Compare and Contrast
Too many of God’s children live in hellish conditions. The One Great Hour of Sharing offering invites us to use our imaginations towards a world where fewer of God’s children must live this way. Yet, in our minds, the word “imagine” may be too weak, too puny. Or maybe what comes to our remembrance is John Lennon’s now-iconic song of the same name. (One way into the theme “more than we can imagine” could be to talk about why Lennon was likely disheartened and discouraged by religion.) The lyrics include the words: “Imagine there’s no heaven; it’s easy if you try. No hell below us; above us only sky.” [If the preacher has audio capability, the song could be played (with appropriate license). Or the tune could simply be played on the piano or the preacher says the lines from the song].
While it is, of course, true -- thanks be to God! -- that millions of Christians have found their inspiration in their religion to help their fellow human beings, we must admit that it is also indeed true that religion has too often been the source of strife and even injustice, instead of peace and reconciliation. “Hell” has too often been used as a weapon, and “heaven” has too often been used to dismiss the importance of earthly suffering.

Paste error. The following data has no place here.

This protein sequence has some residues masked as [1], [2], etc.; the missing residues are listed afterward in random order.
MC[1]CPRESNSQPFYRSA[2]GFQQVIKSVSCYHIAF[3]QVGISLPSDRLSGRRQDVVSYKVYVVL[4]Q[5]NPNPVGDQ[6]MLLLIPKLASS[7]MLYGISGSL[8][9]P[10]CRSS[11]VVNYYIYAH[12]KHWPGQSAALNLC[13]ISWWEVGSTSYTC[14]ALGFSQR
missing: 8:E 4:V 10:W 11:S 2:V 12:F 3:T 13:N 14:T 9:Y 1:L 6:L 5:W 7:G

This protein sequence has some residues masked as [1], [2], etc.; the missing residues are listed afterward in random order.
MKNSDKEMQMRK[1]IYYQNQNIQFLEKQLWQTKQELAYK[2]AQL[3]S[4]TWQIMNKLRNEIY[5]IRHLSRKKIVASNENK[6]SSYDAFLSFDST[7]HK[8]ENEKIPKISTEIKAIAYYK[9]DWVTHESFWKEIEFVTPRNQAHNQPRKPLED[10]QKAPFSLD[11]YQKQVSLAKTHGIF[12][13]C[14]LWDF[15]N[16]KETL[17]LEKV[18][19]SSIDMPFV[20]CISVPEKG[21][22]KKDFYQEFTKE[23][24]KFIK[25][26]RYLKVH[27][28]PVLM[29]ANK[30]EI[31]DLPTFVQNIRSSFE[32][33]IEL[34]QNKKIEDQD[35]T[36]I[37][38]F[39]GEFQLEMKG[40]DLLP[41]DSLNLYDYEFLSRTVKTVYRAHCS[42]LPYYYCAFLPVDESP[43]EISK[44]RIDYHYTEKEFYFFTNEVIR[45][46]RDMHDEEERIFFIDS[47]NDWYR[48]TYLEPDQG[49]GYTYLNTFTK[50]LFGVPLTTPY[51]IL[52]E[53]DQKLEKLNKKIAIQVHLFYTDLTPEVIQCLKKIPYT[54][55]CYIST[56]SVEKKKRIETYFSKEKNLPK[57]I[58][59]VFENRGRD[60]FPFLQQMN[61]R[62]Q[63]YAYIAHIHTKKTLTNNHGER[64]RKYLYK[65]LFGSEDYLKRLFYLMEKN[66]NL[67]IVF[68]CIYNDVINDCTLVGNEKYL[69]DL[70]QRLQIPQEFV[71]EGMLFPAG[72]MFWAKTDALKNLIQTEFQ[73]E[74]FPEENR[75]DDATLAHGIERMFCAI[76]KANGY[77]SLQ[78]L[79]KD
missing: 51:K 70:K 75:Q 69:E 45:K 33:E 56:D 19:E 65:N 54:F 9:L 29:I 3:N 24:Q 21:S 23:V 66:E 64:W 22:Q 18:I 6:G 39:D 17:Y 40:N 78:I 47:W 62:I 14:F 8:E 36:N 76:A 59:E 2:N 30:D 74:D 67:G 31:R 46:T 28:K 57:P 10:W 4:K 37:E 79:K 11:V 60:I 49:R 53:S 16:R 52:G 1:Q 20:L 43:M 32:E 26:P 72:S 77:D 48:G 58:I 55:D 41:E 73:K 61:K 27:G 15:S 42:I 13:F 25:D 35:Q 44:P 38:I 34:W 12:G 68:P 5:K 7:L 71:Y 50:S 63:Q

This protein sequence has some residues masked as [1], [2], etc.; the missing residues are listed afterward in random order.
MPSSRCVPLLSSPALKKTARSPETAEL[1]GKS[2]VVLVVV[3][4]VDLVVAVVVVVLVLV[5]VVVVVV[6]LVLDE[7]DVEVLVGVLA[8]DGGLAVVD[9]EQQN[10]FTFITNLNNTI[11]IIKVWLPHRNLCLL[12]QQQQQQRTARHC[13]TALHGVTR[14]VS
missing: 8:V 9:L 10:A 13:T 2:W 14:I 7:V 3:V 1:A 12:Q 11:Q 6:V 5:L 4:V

But God’s understanding of “imagine” is different: it is God’s hope that Christians will imagine – and work for – a world where peace, freedom, and justice are more and more a reality for all people. The One Great Hour of Sharing offering invites each of us to give generously and participate in God’s imagination so that people everywhere will live as one.
In much of common English usage, the word “imagine” (and its variants) usually connotes something not really real. “Oh, that’s just your imagination.” “You’re imagining that.” (The preacher has an opportunity here to contrast that ordinary use of the word imagination with God’s use of the word.) The way “imagination” is commonly used is often a dead-end – nothing comes from it. God imagines a world where all might live in peace – and created such, according to Genesis. Paul imagines a world where through Christ all are reconciled to God and one another (2 Corinthians 5:19). John of Patmos imagines a world where there are no more tears, and pain shall be banished (Revelation 21). But God’s imagination always moves towards creation and re-creation. And God’s imagination always invites us to join God as co-creators of a vision of what can yet be: a world where there is less violence, where all people have clean water and decent hygiene, where no one is hungry.
Through our gifts, we can join God in imagining these things and more! We don’t have to be relegated to only imagining, but we can join in by doing our part to make it so.